INDEPENDENT NEWS

Older people's big 4 concerns addressed in Budget

Published: Fri 21 May 2010 12:22 PM
Age Concern New Zealand media release
Budget 2010
Older people's 'big 4' concerns addressed in Budget
20 May 2010
Age Concern says older New Zealanders' concerns have been partially addressed by today's Budget.
"Older people tell Age Concern New Zealand that income, health, chronic loneliness, and achieving respect are their major concerns.
We welcome the initiatives to improve these in today's Budget," Age Concern New Zealand national president Liz Baxendine says.
Income
Seniors will get a 2.02 % Superannuation increase from 1 October plus small tax cuts but GST is increasing from 12.5% to 15%.
"Age Concern will be monitoring the effects of GST-fuelled inflation," Liz Baxendine says.
"The great majority of older people are low income earners, with incomes only around $15,500 per year so."
"Our nationwide experience working with older people shows the level of New Zealand Superannuation is inadequate for at least one-quarter of superannuitants.
"Age Concern wants to see Super increased to the full proportion of the net average wage allowed under the Superannuation Act, inflation adjustments to be made twice a year, and an investigation into the real income level that's needed for older people to live in dignity and safety."
Health
"Older people are especially concerned about health care and waiting lists. We welcome further strengthening of health services.
With $2 billion investment over the next four years, we expect to see older people being properly supported throughout the health system, including in their own homes.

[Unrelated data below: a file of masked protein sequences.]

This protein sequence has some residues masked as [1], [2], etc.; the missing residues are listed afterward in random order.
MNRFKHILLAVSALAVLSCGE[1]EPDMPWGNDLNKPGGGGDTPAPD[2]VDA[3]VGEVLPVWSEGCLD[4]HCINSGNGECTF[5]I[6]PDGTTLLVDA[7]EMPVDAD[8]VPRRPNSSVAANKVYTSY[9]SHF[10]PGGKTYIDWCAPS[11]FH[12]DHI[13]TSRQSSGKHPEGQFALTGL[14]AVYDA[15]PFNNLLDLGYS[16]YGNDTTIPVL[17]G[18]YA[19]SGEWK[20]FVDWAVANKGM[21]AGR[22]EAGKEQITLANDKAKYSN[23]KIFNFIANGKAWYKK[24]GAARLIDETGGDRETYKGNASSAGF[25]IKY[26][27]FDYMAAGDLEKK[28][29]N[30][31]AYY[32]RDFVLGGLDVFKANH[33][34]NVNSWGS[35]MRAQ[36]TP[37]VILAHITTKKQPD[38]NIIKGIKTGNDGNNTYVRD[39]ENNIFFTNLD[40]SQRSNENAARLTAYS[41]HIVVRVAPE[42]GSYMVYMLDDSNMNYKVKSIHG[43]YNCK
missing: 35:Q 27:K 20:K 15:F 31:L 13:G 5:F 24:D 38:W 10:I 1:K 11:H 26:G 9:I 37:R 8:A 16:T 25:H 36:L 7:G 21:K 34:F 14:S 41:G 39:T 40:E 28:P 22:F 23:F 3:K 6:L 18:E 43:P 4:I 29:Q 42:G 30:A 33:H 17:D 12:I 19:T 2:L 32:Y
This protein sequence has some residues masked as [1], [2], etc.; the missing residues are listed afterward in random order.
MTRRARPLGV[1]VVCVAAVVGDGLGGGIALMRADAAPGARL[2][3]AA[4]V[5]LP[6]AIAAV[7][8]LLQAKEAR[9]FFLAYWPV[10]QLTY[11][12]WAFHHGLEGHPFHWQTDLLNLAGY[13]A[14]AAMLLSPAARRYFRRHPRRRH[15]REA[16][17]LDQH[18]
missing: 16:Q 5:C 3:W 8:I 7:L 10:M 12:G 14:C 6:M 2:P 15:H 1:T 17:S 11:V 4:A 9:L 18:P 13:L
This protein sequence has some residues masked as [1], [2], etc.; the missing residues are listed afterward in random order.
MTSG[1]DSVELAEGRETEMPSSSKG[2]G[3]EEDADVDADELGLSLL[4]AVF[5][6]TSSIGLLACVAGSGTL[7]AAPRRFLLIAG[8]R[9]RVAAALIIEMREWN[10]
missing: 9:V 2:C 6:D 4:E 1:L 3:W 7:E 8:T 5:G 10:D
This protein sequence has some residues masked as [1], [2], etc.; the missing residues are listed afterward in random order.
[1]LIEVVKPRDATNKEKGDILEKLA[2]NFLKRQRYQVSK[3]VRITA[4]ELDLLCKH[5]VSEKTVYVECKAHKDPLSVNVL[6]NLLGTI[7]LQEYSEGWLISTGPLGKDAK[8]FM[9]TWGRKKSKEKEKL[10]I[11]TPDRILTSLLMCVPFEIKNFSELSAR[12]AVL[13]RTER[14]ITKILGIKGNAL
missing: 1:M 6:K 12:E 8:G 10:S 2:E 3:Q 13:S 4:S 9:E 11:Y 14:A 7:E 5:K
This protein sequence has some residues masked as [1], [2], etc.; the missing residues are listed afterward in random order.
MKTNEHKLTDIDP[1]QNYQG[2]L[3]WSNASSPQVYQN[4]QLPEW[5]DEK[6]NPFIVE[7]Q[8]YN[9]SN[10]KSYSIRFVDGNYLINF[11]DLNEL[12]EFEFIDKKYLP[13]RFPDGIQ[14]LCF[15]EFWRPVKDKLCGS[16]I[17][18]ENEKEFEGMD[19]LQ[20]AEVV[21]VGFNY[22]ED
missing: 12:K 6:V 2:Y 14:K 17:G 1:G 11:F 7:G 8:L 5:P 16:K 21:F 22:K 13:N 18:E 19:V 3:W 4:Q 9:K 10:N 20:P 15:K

We're pleased that older people will be getting more of the elective surgery they need to maintain their quality of life and contribution to their communities, with $10 million this year plus $51 million over the next four years promised.
We welcome the extra funding for primary care and disability services and equipment, the $40 million extra investment in medicines, and 200 new training places," Liz Baxendine says.
Chronic loneliness
"We're pleased the health implications of chronic loneliness and social isolation are being recognised. And, in particular, for offering assistance towards Age Concern services that provide regular visits by trained volunteers to people in the most need.
"This will most certainly enable us to offer at least one Accredited Visiting Service in each DHB."
Attitudes to older people
"However, we're disappointed that gaps in elder abuse and neglect prevention services didn't make the Budget cut."
"Older people in Thames-Coromandel, Rotorua, the Far North and Grey District, along with parts of the main centres and rural communities still don't have access to specialist support."
Ends

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